The excess coverage layers are typical of such a large risk. It looks like they had at least 17 different carriers providing the total coverage on the property. Then again, in CT world they are all the same carrier.


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I loved that line so I stole it for my sig (I get a sig now, woowoo!). "History of ever" made me laugh out loud.
Thanks, I'm honored.
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Old 20th December 2006, 05:04 PM   #24
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Given that these are some of the same people who are claiming they stole $1 trillion in gold from the WTC, the Illuminati made billions shorting stock, the dollar is going to soon be replaced by the "Amero", and Leo Wanta is the trustee for a $70 trillion fund, I don't place much faith in their finance knowledge.
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Old 20th December 2006, 05:10 PM   #25
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Wot, no CTs?

*nothing but the drip, drip, drip of drool upon soiled keyboard*
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Old 20th December 2006, 05:28 PM   #26
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Originally Posted by TriangleMan View Post
For big property insurance the policies almost always state the maximum amount payable rather than 'replacement value' or other ambigous terms. The major court case with one group of reinsurers was that the policy stated something like $3.5b per occurence, and the argument was whether two planes hitting two towers was one occurence ($3.5b payout) or two ($7b payout). Courts ruled that due to the wording of the contract it was a $3.5b payout.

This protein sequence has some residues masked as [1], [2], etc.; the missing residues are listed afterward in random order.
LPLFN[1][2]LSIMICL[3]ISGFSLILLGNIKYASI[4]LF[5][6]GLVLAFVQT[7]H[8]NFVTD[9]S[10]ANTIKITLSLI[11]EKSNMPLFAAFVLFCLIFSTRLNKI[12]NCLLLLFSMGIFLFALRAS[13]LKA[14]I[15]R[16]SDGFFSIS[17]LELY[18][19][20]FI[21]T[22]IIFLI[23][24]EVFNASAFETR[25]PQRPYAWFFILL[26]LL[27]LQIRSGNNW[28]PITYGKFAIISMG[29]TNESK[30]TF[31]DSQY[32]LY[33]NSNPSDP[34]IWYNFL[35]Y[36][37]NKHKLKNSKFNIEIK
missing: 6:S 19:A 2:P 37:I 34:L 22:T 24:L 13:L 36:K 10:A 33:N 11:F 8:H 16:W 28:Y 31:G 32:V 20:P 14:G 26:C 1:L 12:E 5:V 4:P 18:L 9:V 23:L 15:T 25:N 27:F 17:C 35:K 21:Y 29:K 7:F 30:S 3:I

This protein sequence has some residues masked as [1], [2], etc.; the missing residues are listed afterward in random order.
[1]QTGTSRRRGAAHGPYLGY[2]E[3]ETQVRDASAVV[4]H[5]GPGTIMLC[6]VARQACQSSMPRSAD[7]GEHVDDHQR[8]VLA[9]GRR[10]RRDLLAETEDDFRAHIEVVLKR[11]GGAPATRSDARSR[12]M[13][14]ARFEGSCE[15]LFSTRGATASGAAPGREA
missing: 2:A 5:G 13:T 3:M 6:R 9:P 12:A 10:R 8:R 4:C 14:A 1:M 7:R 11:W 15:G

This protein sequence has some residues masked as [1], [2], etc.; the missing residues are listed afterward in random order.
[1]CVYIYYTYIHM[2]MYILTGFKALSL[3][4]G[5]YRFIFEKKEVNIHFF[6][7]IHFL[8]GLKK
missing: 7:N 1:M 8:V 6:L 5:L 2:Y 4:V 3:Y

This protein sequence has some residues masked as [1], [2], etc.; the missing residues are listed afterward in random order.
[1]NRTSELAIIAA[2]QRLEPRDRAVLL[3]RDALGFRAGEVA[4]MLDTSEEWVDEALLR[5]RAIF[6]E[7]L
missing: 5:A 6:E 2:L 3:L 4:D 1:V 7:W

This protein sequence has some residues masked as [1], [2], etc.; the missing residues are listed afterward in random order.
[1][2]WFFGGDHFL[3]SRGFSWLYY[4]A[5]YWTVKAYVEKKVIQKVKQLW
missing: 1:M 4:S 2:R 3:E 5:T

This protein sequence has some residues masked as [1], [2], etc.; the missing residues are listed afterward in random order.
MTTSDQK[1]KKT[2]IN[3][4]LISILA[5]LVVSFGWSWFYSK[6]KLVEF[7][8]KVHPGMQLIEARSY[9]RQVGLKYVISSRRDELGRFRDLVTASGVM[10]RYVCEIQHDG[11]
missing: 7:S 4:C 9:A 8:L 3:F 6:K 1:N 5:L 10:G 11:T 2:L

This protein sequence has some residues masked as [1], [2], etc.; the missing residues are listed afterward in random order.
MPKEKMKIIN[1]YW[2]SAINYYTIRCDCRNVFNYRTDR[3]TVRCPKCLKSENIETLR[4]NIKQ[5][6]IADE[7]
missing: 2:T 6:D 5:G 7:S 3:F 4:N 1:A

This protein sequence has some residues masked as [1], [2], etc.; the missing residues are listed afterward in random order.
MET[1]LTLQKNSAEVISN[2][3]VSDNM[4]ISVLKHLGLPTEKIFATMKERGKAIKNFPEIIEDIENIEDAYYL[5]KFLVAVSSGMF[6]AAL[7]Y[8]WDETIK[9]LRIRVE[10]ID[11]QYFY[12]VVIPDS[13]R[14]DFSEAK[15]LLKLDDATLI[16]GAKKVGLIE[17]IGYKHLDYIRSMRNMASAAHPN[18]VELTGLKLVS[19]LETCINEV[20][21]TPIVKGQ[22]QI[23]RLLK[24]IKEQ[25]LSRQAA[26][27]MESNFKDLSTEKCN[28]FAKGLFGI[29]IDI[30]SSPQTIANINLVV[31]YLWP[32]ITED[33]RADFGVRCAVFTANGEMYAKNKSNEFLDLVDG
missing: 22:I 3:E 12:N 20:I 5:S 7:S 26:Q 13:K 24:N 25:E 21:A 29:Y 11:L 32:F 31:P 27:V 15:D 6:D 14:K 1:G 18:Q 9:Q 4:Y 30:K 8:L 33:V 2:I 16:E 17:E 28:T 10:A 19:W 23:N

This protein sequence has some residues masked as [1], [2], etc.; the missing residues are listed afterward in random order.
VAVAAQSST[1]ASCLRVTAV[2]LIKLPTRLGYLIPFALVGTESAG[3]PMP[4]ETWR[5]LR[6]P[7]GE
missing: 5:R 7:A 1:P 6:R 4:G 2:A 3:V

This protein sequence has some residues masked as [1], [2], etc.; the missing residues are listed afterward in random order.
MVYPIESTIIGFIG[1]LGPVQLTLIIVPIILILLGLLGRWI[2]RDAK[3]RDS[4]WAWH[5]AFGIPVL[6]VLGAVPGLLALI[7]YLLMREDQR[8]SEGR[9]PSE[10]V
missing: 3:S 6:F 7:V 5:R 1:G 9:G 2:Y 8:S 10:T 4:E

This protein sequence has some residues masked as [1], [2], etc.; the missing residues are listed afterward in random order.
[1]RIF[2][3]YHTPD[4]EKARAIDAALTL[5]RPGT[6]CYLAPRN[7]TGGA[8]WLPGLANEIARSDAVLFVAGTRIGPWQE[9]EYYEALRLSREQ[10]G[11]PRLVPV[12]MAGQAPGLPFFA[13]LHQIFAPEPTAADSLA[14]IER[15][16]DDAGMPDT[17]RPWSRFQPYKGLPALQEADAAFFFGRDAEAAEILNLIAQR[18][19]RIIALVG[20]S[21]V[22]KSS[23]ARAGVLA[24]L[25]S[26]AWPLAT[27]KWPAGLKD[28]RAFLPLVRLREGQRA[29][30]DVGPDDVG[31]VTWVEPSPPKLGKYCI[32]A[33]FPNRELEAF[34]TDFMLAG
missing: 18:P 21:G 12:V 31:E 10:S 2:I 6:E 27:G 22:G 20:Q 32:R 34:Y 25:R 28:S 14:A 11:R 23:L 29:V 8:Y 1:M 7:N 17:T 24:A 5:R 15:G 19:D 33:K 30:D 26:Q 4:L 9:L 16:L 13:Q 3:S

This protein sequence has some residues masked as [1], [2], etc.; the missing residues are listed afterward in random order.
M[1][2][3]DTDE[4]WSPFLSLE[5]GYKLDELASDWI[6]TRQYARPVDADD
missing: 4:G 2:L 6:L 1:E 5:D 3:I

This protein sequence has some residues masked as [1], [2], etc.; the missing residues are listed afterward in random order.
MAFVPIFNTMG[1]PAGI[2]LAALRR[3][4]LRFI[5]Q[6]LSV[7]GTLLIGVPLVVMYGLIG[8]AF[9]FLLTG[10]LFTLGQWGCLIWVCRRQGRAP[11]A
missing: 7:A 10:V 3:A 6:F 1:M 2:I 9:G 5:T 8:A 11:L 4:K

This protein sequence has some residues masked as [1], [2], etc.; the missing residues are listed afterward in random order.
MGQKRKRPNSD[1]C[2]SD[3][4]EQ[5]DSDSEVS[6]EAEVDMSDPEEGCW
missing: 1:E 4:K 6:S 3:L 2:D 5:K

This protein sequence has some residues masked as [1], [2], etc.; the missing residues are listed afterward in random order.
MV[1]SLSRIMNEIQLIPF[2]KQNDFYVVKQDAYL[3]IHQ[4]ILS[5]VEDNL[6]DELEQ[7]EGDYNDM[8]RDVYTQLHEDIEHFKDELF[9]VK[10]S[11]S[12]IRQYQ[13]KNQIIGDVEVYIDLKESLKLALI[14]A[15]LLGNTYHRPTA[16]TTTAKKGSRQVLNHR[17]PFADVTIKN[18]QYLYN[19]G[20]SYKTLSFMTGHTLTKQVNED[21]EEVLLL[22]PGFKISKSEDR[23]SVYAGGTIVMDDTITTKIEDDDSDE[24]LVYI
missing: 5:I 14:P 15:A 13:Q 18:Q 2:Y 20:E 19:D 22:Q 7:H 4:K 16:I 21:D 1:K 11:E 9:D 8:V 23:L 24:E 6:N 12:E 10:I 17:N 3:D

The Silverstein WTC insurance policies and claims were very complicated, involving about 23 insurance companies and many policies. Some of the wording in those policies had not even been finalized at the time of the attacks, which made the court decisions more difficult. The courts decided that some of the insurance clauses DID allow for a double payout under the circumstances. Therefore, although Silverstein's insured amount was about $3.5 billion, he was finally awarded about 4.6 billion.

The $861 million claim on building 7, which was owned, not leased, by Silverstein properties, was promptly paid by Industrial Risk Insurers. What? Hadn't they heard that Silverstein ordered the building to be blown up? Barton Keyes would have sniffed that out in a second!
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Old 20th December 2006, 06:45 PM   #27
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Good stuff, Jonny! I did a post a number of months back on the "two occurences" bit that a lot of the Deniers find so baffling. I can't locate it right now but I thought I'd throw the points into this thread.

Commercial property owners have a strong incentive to keep their insurance coverage as low as possible, since any money saved flows directly to the bottom line, and in fact usually commercial property coverage is mandated by the lender and not by the property owner. The Lender typically wants their loan amount in coverage, but they will often let borrowers insure for less than that based on aspects of the property. For example, on garden apartment loans, it is not uncommon for a lender to allow the borrower to purchase insurance that covers (effectively) just one building per occurence, on the rationale that only one building is likely to burn down in a fire. Of course they will look hard at other factors--how far apart the buildings are, whether they have clay tile or cedar shake roofs, etc. Note however, that this does cover the lender in the event of two separate fires in two separate buildings on the same day because those are different occurences. Hence Silverstein's claim that the terrorist attacks constituted two separate occurences is not as far-fetched as it sounds. Of course, he was hosed by the language in one of the binders for insurance coverage (IIRC called the Wilprop policy) which specified a maximum payout.

This is of course, a layman's version and a lender's version; the actual issues involved in the WTC coverage were quite a bit more complex.

ETA: My 911th post! It must be part of the conspiracy!
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Old 20th December 2006, 06:50 PM   #28
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Originally Posted by Gravy View Post